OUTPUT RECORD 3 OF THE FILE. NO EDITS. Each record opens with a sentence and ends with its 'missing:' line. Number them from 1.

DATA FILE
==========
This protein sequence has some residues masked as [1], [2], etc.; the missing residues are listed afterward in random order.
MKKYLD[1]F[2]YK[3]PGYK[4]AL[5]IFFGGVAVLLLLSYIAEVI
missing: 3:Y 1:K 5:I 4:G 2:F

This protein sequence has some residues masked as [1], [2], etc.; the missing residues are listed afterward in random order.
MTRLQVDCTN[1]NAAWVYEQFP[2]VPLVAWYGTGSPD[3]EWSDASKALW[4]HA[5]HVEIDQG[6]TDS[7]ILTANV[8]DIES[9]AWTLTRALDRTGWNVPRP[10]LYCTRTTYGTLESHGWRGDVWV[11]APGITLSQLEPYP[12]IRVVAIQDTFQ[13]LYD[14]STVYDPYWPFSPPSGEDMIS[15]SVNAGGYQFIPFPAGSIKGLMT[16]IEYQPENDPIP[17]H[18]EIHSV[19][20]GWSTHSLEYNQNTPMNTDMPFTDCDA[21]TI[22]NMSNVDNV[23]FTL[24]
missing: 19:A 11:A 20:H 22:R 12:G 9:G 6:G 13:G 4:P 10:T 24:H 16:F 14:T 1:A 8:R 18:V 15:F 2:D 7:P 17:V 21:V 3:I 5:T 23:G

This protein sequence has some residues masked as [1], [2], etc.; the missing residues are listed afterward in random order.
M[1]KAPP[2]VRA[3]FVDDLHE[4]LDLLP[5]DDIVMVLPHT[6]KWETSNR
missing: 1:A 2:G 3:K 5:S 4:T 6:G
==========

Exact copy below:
This protein sequence has some residues masked as [1], [2], etc.; the missing residues are listed afterward in random order.
M[1]KAPP[2]VRA[3]FVDDLHE[4]LDLLP[5]DDIVMVLPHT[6]KWETSNR
missing: 1:A 2:G 3:K 5:S 4:T 6:G